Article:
Fifty-two weeks, 52 columns
Birds, bugs, creatures of the Northwoods and the world…which do you prefer?
BY THE MASKED BIOLOGIST
Special to the Star Journal
This week marks a special one year anniversary; I started writing Wild Connections for the Star Journal June 7, 2016. In my inaugural article, I listed the many amazing natural resource features that make Wisconsin so special; we have a diversity of habitats, which in turn provides homes for all kinds of fish, wildlife, and birds. As an author, I am often asked how I can come up with unique content on a weekly basis. When writing about the natural world, the subjects and ideas come to you. I thought it might be nice to run back through some of what I wrote about since beginning this column a year ago.
I tend to write a lot about birds. This is frankly the law of averages; with over 430 bird species, we have more birds than just about anything else I might write about, apart from insects. I wrote specific articles about robins, cowbirds, sandhill cranes, bohemian waxwings, and swans. I also wrote about nesting birds, hatchling birds, migrating birds, bird songs, and International Migratory Bird Day. Birds weave their way in and out of folk tales, fables, myths, legends, and a variety of religious accounts. Humans and birds are strongly linked; what we think, how we feel about birds tells us a lot about ourselves.
I wrote about a wide variety of other animals, too. Bats, shrews, foxes, squirrels, bears, bobcats, frogs, toads, and canines are some of the subjects that come to mind. Some of these were triggered by questions from readers, or current events; porcupines are a hot button topic every year, especially in the spring. Sometimes it is because I learned something new and wanted to share it; the American marten, our only state-listed endangered mammal, is an interesting look at our state’s history as well as a fascinating animal. While I feel my writing might get mundane if I wrote about an animal a week, the living creatures in the world around us are important subjects in a biologist’s topic list.
While most of the animals I write about live here in Wisconsin, sometimes I want to look beyond our horizon and examine something in the world around us. The global theft of rhinoceros horn, poaching elephants for their ivory, and the global extinction rate affect us all, because once these animals are gone from the earth, we all lose something that cannot be replaced. I also examined sustainable forestry, the effects of lead poisoning and climate change; these issues may not seem directly related to our wildlife species, but they are. The choices that we make every day, from the paper products we buy to the fishing tackle we use or vehicles we drive have an impact on the world around us and the wildlife species that share it with us. I don’t want every week to be doom and gloom, because I also like to have fun with my writing; why not ask the question of why we have no monkeys, or penguins. In fact, one of my coming articles will examine the science of cryptozoology and its relentless pursuit of bigfoot.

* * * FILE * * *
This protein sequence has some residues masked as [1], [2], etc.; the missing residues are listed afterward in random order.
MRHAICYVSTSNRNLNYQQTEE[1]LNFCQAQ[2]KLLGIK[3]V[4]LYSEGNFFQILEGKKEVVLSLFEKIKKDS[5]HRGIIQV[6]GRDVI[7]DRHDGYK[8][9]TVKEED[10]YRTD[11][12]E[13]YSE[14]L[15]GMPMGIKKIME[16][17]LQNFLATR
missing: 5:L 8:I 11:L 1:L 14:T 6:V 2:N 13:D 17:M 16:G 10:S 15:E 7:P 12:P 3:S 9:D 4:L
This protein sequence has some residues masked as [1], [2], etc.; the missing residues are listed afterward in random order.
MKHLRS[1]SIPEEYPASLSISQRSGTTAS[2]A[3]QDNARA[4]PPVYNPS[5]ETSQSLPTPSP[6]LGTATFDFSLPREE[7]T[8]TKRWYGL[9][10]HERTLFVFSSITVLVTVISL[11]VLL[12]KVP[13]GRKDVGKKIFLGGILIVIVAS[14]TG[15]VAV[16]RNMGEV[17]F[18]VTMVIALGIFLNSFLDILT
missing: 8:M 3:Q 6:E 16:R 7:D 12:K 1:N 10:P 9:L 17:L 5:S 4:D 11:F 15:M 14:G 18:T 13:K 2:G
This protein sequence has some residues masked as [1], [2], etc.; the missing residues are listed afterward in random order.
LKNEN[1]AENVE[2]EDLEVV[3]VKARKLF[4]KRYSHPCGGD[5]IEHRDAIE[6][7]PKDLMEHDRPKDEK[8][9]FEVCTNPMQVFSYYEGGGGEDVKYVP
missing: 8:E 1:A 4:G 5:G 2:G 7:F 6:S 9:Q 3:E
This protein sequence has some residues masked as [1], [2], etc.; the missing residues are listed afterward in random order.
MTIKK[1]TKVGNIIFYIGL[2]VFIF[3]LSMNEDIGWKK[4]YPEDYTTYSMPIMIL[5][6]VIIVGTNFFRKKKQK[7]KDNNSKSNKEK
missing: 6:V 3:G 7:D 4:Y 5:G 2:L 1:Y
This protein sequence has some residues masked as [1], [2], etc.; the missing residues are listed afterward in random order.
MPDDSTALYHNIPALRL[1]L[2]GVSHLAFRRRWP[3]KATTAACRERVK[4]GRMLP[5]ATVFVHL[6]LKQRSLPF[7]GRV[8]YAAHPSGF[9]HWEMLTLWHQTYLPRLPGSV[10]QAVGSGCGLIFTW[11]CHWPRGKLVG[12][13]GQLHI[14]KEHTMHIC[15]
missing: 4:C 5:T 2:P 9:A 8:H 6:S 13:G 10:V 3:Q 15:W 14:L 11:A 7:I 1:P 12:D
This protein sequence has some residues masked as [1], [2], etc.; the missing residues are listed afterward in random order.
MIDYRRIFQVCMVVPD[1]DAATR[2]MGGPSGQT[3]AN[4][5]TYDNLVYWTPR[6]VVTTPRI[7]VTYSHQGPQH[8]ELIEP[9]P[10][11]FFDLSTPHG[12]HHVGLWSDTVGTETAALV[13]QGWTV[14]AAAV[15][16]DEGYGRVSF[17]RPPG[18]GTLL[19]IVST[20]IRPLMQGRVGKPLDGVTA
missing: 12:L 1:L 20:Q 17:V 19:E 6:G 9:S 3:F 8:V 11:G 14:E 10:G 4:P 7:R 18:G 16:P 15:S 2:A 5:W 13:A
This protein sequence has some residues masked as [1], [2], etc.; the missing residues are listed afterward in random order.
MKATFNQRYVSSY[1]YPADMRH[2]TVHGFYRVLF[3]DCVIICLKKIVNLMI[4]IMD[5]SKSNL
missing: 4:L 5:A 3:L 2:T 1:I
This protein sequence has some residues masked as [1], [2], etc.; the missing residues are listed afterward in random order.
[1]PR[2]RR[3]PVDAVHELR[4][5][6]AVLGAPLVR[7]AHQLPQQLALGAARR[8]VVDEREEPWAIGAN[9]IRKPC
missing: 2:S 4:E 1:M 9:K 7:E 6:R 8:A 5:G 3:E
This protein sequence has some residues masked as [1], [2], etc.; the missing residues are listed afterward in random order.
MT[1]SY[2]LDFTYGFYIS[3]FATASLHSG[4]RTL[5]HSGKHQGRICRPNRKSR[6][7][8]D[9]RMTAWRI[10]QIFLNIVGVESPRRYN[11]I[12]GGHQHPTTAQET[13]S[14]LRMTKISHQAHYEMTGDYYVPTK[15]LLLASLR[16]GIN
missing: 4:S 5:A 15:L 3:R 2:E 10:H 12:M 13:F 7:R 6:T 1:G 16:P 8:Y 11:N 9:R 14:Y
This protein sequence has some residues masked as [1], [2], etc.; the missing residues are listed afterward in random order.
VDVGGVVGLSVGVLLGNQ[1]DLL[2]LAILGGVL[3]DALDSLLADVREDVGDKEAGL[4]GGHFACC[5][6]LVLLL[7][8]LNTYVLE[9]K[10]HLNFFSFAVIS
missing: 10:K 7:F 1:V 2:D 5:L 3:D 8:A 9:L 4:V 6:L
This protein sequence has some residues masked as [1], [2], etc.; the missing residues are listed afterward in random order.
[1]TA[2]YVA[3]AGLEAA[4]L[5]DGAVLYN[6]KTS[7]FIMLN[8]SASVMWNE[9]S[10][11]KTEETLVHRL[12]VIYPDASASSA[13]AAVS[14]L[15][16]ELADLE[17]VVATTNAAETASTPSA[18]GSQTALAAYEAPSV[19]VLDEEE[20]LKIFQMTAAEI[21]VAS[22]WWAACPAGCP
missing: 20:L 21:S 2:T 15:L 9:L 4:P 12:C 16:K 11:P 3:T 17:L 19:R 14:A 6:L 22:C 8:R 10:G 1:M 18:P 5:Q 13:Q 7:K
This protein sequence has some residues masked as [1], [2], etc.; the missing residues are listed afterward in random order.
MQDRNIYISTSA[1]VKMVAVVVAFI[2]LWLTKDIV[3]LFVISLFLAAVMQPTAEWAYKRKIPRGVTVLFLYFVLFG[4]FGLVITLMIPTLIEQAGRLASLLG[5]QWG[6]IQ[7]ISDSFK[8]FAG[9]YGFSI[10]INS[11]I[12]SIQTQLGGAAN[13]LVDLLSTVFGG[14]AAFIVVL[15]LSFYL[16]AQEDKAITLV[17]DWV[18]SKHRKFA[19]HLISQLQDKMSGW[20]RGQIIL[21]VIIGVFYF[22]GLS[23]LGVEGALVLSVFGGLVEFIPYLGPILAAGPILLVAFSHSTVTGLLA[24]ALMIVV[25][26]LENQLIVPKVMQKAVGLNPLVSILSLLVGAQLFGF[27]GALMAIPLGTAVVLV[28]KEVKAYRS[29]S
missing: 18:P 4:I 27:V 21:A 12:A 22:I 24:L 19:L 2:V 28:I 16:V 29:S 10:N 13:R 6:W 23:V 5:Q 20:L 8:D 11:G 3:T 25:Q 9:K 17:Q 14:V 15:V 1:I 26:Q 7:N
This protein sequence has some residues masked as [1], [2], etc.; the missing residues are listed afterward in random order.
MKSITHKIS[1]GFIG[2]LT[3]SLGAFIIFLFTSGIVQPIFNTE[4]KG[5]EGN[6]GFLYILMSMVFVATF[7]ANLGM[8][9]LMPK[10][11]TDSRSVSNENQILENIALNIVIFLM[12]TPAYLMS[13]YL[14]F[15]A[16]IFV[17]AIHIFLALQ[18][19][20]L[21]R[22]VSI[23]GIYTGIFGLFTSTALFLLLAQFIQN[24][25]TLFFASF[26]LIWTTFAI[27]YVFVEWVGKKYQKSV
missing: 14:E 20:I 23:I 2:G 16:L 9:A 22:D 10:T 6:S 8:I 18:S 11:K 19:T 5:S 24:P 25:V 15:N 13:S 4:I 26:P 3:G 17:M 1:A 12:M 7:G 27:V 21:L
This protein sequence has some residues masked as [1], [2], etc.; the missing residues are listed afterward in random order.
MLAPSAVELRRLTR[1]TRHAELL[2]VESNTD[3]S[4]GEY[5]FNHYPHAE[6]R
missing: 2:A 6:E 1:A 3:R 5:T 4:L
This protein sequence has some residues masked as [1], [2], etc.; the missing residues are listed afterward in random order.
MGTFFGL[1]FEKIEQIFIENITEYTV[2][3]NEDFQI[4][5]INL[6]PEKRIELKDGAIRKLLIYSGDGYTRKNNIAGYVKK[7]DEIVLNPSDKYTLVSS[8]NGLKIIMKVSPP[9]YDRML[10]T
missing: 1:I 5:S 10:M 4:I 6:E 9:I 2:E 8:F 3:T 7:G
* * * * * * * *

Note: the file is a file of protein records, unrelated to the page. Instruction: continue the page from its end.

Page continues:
I also give you glimpses into my own life, and the lives of my family and my dog. After all, I am as human as anyone, and my life, my work and my writing are all interwoven. Consequently, most articles have at least some link to my life. There are a few, though, that are derived heavily from my life. My article about dads, written after I lost my father was an example, just like reflections on hunting or memories stirred by simply cleaning out the back of my truck. I also wrote about how, in late winter, I yearn for the coming of spring and strain to see any sign of it from deep inside the winter doldrums. Seasons play heavily into my writing, in fact, with columns about Groundhog’s Day, daylight savings, and almanac winter severity predictions. For certain you will see a trend in my writing that I love something about each of our four seasons, just like I love something about every bird or animal species I examine.
I look back so I can look forward. Frankly, from what the paper tells me, they get very little feedback on my articles. I am asking you to change that; send them a quick email or give them a call. How do you feel, now that I have been a contributor for a year? Which kind of article do you like most or least?
Should I keep mixing it up? Are there areas where you wish I would focus more? Want some questions and answers? As long as you keep reading, learning, and enjoying I will keep on writing. Thanks for a wonderful year!
The Masked Biologist earned a Bachelor of Science degree from a university with a highly regarded wildlife biology program. His work in natural resource agencies across the country provided opportunities to gain experience with a variety of common and rare fish, plant and wildlife species. Follow The Masked Biologist on Facebook. Email questions to [email protected].